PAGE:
Opinion: what does school do for you?


Graph by: Julianna Jacobson

Brooklyn Ross and Juliana Jacobson

Let’s face it, school’s not all that it could be. As of now, one of the most important pieces of a young adult’s life is high school. Going beyond the Ventura High School varsity football games, homecoming dances and overall thrill of the high school experience, here is a look at public education holistically and how it affects students at VHS. On that note, the question is: What does school really do for you?

Several VHS students were anonymously surveyed about what they felt school should do versus what they felt school actually does. A question asked: ‘In your opinion, what is the most important thing school should teach you?’ Responses varied, and one student replied that school should primarily focus on “math, taxes, economics, and money management for [the] future, everything else should be [optional], not mandatory,” with the support of many students. Others collectively agreed that “adult things,” life skills like staying organized, how to communicate effectively, and even simple things like cooking and paying rent, are at the top of the list.

Graph by: Julianna Jacobson

With the grave necessity of having knowledge pertaining to the social world around us, political awareness is of the utmost importance. A second question brought up social and political issues; over 60 percent of the students surveyed agreed that social and political issues are not adequately addressed at VHS. One student responded, “School should dedicate more time to making sure we know what is going on in the world–positives, negatives, whatever [is happening], [and] how it affects us.” The tallied responses brought forth one major conclusion – there is far too little social and political education, especially overviewing varying opinions, addressing both sides of the spectrum.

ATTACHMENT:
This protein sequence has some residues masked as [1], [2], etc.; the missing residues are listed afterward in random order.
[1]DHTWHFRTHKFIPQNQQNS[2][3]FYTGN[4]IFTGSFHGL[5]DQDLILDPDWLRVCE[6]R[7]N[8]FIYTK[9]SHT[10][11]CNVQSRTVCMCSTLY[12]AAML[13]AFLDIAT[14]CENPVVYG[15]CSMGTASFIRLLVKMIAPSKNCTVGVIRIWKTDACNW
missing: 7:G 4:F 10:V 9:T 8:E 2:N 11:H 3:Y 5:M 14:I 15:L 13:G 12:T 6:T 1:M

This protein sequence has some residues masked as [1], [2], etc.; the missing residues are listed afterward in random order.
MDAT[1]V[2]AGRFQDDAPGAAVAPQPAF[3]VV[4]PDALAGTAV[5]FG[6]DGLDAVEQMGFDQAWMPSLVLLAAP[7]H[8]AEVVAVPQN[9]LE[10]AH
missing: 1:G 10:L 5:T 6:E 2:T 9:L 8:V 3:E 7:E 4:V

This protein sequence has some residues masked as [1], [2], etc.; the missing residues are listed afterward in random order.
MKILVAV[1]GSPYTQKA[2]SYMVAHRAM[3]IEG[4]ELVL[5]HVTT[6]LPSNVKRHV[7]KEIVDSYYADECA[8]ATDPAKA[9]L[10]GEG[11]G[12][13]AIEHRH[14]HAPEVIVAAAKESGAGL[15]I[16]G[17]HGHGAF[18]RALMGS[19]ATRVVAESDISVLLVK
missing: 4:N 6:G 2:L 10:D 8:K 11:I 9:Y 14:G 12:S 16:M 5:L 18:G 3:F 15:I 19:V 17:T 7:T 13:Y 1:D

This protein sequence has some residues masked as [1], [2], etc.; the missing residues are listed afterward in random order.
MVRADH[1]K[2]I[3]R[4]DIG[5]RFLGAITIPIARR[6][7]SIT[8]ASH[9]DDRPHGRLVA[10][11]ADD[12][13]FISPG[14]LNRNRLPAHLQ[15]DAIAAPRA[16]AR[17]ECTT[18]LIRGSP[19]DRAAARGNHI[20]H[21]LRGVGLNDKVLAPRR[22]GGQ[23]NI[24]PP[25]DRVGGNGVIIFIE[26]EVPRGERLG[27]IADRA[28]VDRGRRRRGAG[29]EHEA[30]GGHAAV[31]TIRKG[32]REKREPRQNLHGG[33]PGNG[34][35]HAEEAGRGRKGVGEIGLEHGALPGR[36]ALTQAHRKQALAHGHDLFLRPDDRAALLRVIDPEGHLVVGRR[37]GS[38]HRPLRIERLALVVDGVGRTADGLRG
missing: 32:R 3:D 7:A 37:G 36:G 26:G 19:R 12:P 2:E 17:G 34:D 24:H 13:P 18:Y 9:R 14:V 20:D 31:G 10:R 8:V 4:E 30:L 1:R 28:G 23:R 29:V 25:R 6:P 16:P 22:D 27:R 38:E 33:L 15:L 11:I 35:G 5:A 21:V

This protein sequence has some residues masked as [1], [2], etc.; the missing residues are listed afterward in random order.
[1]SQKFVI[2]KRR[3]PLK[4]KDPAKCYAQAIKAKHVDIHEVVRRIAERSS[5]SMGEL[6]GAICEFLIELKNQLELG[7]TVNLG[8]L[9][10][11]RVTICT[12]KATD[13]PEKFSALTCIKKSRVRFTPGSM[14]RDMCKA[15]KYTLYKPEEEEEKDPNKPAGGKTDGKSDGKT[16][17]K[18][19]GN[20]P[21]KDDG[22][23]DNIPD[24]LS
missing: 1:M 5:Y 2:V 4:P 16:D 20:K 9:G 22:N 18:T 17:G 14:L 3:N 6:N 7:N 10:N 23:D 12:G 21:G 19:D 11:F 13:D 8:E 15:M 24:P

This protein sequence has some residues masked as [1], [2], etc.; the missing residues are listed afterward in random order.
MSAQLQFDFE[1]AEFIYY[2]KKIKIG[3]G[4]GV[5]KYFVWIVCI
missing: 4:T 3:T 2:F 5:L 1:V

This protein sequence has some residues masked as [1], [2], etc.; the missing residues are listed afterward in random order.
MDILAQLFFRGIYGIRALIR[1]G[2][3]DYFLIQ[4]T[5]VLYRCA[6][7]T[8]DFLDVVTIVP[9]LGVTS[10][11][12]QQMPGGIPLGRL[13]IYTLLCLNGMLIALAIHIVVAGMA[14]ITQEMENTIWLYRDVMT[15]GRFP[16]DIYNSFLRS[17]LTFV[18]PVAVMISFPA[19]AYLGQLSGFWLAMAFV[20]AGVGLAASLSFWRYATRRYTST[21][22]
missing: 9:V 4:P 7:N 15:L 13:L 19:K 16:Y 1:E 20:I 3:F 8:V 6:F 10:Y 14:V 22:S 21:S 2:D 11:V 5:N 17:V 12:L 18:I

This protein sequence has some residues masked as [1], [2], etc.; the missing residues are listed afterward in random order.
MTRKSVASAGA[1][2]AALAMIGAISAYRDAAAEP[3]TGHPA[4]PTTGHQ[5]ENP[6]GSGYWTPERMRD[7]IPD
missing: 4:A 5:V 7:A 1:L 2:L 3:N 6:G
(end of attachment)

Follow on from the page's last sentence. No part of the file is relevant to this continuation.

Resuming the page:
Graph by: Juliana Jacobson

With political and social knowledge on students’ minds, and considering the belief trend that school doesn’t teach what it’s supposed to, a third question is asked: Do you believe that doing well in school defines your ability to be successful in life? To this, over 52 percent of students surveyed said that a student’s ability to do well in school does not, in fact, measure their ability to be successful in life.

Senior Olivia Miller describes how school causes anxiety in her life and makes it difficult to enjoy “being a teenager”. Photo by: Juliana Jacobson

Senior Olivia Miller passionately responded, “You learn from a young age that if you don’t do well in school you won’t get into a good university and will end up working a low paying job and be poor. [So] not only do we have unreasonable expectations from ourselves but our parents, teachers, and counselors add to that stress and pressure for us to do well in every aspect of our lives.”

With success on students’ minds, a more personal topic came up: Does school cause anxiety in your life? Unsurprisingly, 44 percent of students surveyed agreed that “school is a major source of anxiety in [their] life, maybe even to the point where [they] couldn’t function normally.”

To this, Miller also replied, adding, “With extracurricular activities and school we feel guilty going out with friends and trying to actually have a fun childhood. We are expected to grow and mature way too quickly and can’t enjoy a lot of things that make being a teenager so fun. My parents give me a hard time for going out, and if I slip up on one thing they act like the whole world is going to stop spinning and I’m going to crash and burn. I get anxiety because I feel I am spread way too thin.”

Junior Diego Garcia talks about how depression from school affects him. Photo by: Juliana Jacobson

Directly in the company of anxiety is its sibling, depression. Students were asked: ‘Have you ever suffered from depression? Was it related to school?’ 36.6 percent of students said have suffered from depression and it was related to and/or affected by school. Junior Diego Garcia, who splits his busy schedule between school and wrestling, said, “For me, [the] depression comes when I try really hard and put my head into it, [then] it comes to test day and I feel confident, but getting it back and seeing a bad grade makes [me] feel like a failure and that I did all the work and got nothing out of it.”

Curriculum, social and political issues, success, and anxiety and depression are all ranking factors in the educational hierarchy. Some students have learned to play the education game: perfect attendance, good grades, sports… of course not measuring real world understanding. Each student is at their own level, just trying to make it work, trying to survive the system and find something that school really does for them.